An undercover investigation by Animal Liberation NSW

Rapid Growth

  • Rapid growth causes skeletal and metabolic disorders causing suffering, pain and death. 90% of chickens have a detectable abnormal gait at the age they are slaughtered (5).
  • Due to the rapid growth of the birds many of them develop skeletal issues causing lameness. Each year in Australia roughly 165,401,790 chickens will suffer from skeletal issues and lameness impairing their ability to walk (5*).
  • Rapid growth can also cause the tendon that runs along the back of the leg to rupture due to the excess weight placed on the tendons (5).
  • At age 5 weeks to 7 weeks chickens spend 76-86% of their time lying down due to lameness (5). At this stage the floor has accumulated a significant amount of urine and faecal matter from the large number of birds. This build-up of faeces and urine causes strong ammonia levels and can cause lying birds to develop painful breast blisters, hock burns (a painful burn at the hock joint) and footpad dermatitis. To make matters worse, as a way to save on costs, grower farmers often recycle litter between batches (3). This means the 6-8 weeks of faecal build up from the last batch of birds is left in the shed and the second batch is forced to live in these faeces as well as the build-up of their own. This could double the amount of ammonia present, as well as the effects of such ammonia exposure.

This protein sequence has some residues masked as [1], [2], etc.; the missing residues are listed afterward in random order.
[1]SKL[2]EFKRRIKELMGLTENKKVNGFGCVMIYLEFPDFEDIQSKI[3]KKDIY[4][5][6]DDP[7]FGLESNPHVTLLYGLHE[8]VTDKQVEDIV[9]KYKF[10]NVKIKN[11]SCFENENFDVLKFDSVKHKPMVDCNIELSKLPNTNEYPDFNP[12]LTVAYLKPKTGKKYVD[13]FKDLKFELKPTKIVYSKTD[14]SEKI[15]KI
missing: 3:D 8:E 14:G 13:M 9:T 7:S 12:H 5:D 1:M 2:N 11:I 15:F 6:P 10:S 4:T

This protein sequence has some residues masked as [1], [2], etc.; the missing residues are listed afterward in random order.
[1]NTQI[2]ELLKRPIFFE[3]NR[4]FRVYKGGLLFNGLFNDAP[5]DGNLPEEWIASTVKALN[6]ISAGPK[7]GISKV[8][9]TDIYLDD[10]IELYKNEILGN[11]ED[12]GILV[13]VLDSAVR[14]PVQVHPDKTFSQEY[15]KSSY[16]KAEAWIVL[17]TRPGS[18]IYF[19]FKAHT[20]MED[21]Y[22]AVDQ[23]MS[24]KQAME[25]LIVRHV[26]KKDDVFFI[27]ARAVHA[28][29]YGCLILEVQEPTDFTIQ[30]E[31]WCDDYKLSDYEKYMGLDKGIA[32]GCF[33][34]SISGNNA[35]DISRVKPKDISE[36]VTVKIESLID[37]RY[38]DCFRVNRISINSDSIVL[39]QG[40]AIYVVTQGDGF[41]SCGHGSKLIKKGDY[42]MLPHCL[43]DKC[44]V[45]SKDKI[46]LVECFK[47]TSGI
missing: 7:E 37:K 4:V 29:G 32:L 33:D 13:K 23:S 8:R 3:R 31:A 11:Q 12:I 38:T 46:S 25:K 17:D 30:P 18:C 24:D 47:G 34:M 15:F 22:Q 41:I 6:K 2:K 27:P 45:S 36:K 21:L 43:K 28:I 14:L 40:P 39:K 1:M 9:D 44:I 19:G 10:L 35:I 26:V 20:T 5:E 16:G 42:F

• Accelerated growth can also lead to sudden death syndrome, an acute heart failure. This occurs in 1-4% of chickens. Of the half a billion farmed in Australia each year, that's up to 22,053,572 chickens who will die of sudden death syndrome (5*).
  • Ascites is the major cause of death in chickens as they reach slaughter weight. Ascites is caused by accelerated growth where the juvenile heart and lungs can't transport enough oxygen to the overgrown body.
  • As the birds grow their condition worsens and they become less mobile, unable to reach the waterers and feeders. In an article in The Guardian (14/10/1991) Professor John Webster of Bristol University's veterinary school said: "Broilers are the only livestock that are in chronic pain for the last 20 percent of their lives. They do not move around not because they are overstocked but because it hurts their joints so much."